“Nelson had evidently been told that Lady Hamilton had brought twins into the world, but though there would be obvious difficulties in hiding two illegitimate children it is uncharacteristic of him to have instructed her to abandon one of them. It is more likely he was told it was dead, while, in fact, it was committed to the Foundlings”
This makes little sense given consideration, especially as a nurse cared for Horatia. As we shall see, Emma was far more maternally loyal than disparagers such as Gérin have given her credit for, and the more likely explanation is that Emma had merely, as was then the fashion, given her name to an orphan she had sponsored.
Emma clearly loved the company of girls. Frederick Rehberg sketched her in Naples in 1794 performing one of her Attitudes with a young girl, and there is plentiful record of the enthusiasm she later showed Nelson’s nieces, with Charlotte Nelson, the daughter of Nelson’s brother William, having been a favourite. She wrote on 3rd January 1803 of a children’s New Year ball at Merton:
“We have had a delightfull Ball. Charlotte outdid herself. Like an angel she was that night.”
According to Gérin, Emma after “her removal to Italy under the aegis of Sir William Hamilton [had] never sought to see [her first] child again.” However, examination of Nelson’s correspondence to Emma during the establishment of Merton Place (dubbed by them “the farm”) suggests it was in fact Sir William who wanted Little Emma (now known as Emma Hartley) kept away and that Nelson had actively supported Emma’s struggles to bring her daughter to stay. For example, Nelson, tactfully calling Emma Hartley her “Relation”, wrote to Emma in September 1801:
“… if your Relation cannot stay in your house in Town, surely Sir William can have no objection to your taking her to the farm… The pride of the Hamiltons surely cannot be hurt by sitting down with any of your Relations. You have surely as much right for your Relations to come into the house as his could have. It has vexed [me] as I know it must give you great pain.”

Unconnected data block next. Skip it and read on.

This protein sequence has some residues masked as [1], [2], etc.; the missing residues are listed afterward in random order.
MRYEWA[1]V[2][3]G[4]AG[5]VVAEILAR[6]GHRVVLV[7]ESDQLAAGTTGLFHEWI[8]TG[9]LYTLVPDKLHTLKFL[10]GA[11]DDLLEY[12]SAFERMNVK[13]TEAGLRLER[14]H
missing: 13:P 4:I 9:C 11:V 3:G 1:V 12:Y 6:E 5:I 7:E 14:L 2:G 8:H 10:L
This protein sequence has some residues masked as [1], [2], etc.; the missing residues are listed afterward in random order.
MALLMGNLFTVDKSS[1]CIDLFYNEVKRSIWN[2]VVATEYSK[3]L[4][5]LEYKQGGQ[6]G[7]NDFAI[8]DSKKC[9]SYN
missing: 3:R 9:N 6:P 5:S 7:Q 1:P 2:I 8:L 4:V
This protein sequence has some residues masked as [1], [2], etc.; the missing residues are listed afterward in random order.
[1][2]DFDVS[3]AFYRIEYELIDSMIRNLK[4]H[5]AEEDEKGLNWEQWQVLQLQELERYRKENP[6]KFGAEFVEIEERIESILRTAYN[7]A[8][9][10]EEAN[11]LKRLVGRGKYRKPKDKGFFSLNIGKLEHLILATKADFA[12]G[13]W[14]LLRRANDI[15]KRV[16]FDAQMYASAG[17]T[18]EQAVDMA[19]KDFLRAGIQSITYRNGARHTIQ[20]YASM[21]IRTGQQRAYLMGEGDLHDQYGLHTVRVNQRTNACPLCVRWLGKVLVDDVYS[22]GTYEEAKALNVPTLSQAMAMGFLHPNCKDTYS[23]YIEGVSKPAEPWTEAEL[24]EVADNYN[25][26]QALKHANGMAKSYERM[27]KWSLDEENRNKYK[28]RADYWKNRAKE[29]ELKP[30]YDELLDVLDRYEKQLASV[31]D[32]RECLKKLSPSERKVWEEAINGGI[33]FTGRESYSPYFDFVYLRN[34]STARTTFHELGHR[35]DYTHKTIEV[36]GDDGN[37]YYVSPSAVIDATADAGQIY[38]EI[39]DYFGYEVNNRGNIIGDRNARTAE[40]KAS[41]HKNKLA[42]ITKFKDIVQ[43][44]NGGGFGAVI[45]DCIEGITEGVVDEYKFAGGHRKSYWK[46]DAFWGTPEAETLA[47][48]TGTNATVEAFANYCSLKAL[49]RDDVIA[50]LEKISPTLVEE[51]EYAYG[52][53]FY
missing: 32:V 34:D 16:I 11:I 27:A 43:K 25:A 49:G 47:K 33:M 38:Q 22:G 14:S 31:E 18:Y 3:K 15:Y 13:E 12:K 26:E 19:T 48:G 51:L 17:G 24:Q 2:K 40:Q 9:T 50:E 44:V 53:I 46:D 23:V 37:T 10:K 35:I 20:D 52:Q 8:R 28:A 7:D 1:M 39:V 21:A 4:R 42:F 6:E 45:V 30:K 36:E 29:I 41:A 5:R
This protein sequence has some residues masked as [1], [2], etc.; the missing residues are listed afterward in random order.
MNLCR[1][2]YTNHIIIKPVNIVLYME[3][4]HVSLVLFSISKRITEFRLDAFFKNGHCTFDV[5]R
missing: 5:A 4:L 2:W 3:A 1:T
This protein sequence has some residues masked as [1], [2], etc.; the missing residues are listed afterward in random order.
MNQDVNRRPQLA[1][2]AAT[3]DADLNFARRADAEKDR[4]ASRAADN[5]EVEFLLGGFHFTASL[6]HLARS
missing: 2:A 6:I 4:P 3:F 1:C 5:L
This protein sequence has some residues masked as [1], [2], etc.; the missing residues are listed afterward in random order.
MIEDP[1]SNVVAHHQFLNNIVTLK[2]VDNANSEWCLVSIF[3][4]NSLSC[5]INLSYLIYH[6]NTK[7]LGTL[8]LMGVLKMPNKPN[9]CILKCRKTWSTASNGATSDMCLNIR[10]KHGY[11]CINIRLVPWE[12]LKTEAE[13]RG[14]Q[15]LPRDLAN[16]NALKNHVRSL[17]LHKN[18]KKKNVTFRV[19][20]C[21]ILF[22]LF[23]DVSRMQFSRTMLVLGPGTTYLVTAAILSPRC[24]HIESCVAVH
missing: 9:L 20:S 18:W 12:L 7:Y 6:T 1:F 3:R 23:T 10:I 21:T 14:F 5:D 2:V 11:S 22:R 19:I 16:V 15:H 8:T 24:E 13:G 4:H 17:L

Emma’s now twenty-year-old daughter is recorded at Merton during special occasions, such as Christmas 1802, and was even witness at Nelson’s niece Catherine Bolton’s 18th May 1803 wedding at Emma’s Paddington house, along with Charlotte Nelson, Emma’s protégé.
Emma bore a third daughter, another Emma, after Sir William’s death in 1803, but tragically the child was sickly and died within a couple of months.
Emma cycled into extreme poverty and despair after Nelson’s death, with her mind becoming, in Horatia’s words, “so irritable by drinking”. Her first daughter, now named Emma Carew, famously wrote to her in November 1810:
“Had you felt yourself at liberty [to confirm she was her mother], I might have become reconciled to my former situation and been relieved from the painful employment I now pursue. It was necessary as I then stood, for I had nothing to support me but the affection I bore you; on the other hand doubts and fears by turns oppressed me, and I determined to rely on my own efforts rather than submit to abject dependence, without a permanent name or acknowledged parents… should [you] really wish to see me, I may be believed in saying that such a meeting would be one of the happiest moments of my life, but for the reflection that it may also be my last, as I leave England in a few days, and may, perhaps, never return to it again…”
Emma, however, despite her drastically lowered circumstances, continued to do her best for nine-year-old Horatia as a mother. Horatia later commented:
“It is but justice on my part to say through all her difficulties she invariably till the last few months, expended on my education etc, the whole of the interest of the sum left me by Lord Nelson and which was left entirely in her control.”
So was Emma the anti-mother Gérin and her Emma-hating ilk have claimed? I say no, she was in fact a diligent, loving and loyal mother tragically beset by powers that allowed no space for females without means to come of age in safety, or to then nurture their own children. To me, the effort Emma made as a mother in the face of these odds was heroic, and I believe she should be appreciated in this light.
Lily Style 2018
Emma Hart as Nature after Romney from The Life Of Lady Hamilton, Baily, (J.T.Herbert), Published by London, London (1905)
Horatia as a young girl, print from Style family collection